Kaymak: Cream, obtained by pouring milk in to a large flat tray and allowing it to stand; it is then collected with a spoon. Those who have a large number of cows use a “milk machine” to separate the cream, by turning a crank. The remaining milk is fat-free and is used in the making of certain cheeses and a type of yogurt called imansız (lit. “faithless). Cream is used in the making of butter and used fresh in some dishes and sweets.
Ağuz: This is made from colostrum, milked from cows that have just calved, for three days. The colostrums is strained, lightly salted, and put into a vessel which is covered and lowered into boiling water, where it thickens. It is checked several times, and when it has thickened sufficiently, it is removed from the heat and put in a cool place to stand overnight. This solidified milk product is called ağuz. It is eaten with sugar.
Peynir (Cheese): Milk separated from its cream either by standing or by machine is heated in a large kettle, but not boiled. Rennet is added, and within an hour, the rennet acts, and the curd is separated from the whey. The whey is rich in protein and is given to children so that they will grow quickly. The curd is put into cloth bags and drained well. These small cheeses, the size of small loves of bread, are then removed from the bags. In Maçka this cheese is called kolof as it resembles small loaves of bread by the same name.
Telli Peynir (String Cheese): The string cheese from Trabzon that is sold in the markets of Istanbul is made as follows: Finished kolof cheese is put into boiling water and sprinkled with a little salt. After boiling for a time, it is removed from the hot water, and when it has cooled, it kneaded and pulled out into strings. These are hung on nails to dry, and cut into 5-15 cm lengths. It is then mixed with salted minci (yogurt cheese) and packed into tins. This is fresh string cheese, and it is eaten for breakfast. The tins were once sealed and buried in the ground, which allowed the cheese to be stored for long periods. As the cream was partially removed from the milk when the kolof cheese was made, it is not a full-fat cheese.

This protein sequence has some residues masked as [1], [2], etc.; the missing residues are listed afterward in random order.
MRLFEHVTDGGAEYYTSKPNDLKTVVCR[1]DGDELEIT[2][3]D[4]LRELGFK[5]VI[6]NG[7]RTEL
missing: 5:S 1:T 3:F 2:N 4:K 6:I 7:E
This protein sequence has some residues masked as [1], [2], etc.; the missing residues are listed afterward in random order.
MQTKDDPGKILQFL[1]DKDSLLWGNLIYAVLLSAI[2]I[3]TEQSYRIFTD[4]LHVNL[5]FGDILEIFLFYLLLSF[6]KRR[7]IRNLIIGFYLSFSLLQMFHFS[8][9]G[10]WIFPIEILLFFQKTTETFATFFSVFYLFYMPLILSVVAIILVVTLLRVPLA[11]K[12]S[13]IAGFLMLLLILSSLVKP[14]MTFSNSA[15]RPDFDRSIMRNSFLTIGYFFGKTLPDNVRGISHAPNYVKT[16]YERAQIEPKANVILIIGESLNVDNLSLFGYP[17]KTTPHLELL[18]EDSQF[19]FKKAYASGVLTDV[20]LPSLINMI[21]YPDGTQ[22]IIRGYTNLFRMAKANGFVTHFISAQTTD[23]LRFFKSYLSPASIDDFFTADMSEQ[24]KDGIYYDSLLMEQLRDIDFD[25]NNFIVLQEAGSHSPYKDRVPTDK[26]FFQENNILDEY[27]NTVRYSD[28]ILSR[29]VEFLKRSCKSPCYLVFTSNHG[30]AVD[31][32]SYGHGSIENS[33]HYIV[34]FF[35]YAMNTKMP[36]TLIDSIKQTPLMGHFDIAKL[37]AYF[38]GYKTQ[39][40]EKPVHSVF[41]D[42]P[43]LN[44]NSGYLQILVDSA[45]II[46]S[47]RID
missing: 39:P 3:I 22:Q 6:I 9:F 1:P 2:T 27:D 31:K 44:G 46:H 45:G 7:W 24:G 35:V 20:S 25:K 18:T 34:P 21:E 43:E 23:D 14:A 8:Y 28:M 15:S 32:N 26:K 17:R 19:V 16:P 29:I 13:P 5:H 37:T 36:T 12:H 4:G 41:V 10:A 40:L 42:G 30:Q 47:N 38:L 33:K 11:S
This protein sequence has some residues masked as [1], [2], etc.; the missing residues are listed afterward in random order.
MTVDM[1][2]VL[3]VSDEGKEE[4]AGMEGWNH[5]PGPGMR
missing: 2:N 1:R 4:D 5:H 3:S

Minci (Yogurt cheese): To make minci, yogurt is churned and after the butter has been removed, the remaining ayran is boiled in a kettle, where it separates. The kettle is then removed from the heat, and the curd is removed with a ladle and put into a cloth bag, where it drains. Sometimes the bag is placed between two stones in order to speed the draining process. The resulting cheese is called minci. It is used for making böreks, and is also fried with butter and eggs for a type of mıhlama. Salted, it can be stored for long periods, and is used like nonfat cheese. In the old days, string cheese was buried in tins in the ground interspersed with minci for storage.
Yogurt: Cow or sheep’s milk is poured into a pot, and heated just to the point of boiling. It is then put into a vessel which may be ceramic or metal. When the milk has cooled to lukewarm, a bit of sour yogurt or new yogurt starter is added. The vessel is then covered, wrapped in order to retain its warmth, and left overnight with no disturbance of any kind. In the morning it has changed to yogurt. Sometimes, if the fermentation does not go right or it is not done correctly, it does not become yogurt; instead, a liquid called “hulando” is produced. This liquid cannot be eaten like yogurt but if churned, its butter will still come out. The ayran from hulando is of good flavor. Yogurt is added to various foods and soups, and also eaten with cut up fresh cornbread.
Butter: To make butter, cow or sheep’s milk is collected in a wooden storage vessel called a külek. When the amount is sufficient, it is put into a suspended barrel called a yayık and churned. After churning for some time the butter begins to separate into clumps. At this point the yayık is taken down and the butter/milk mixture is emptied into a pot. The butter, which collects on the surface, is removed with a spoon and put into a pan. When all the butter is collected, it is washed until the water flows transparent. This is unsalted butter, and is generally eaten with breakfast. If it is to be stored for long periods, it must be appropriately salted. Salted butter is used in cooking. The best known is that from Vakfıkebir; it is much sought-after in the area.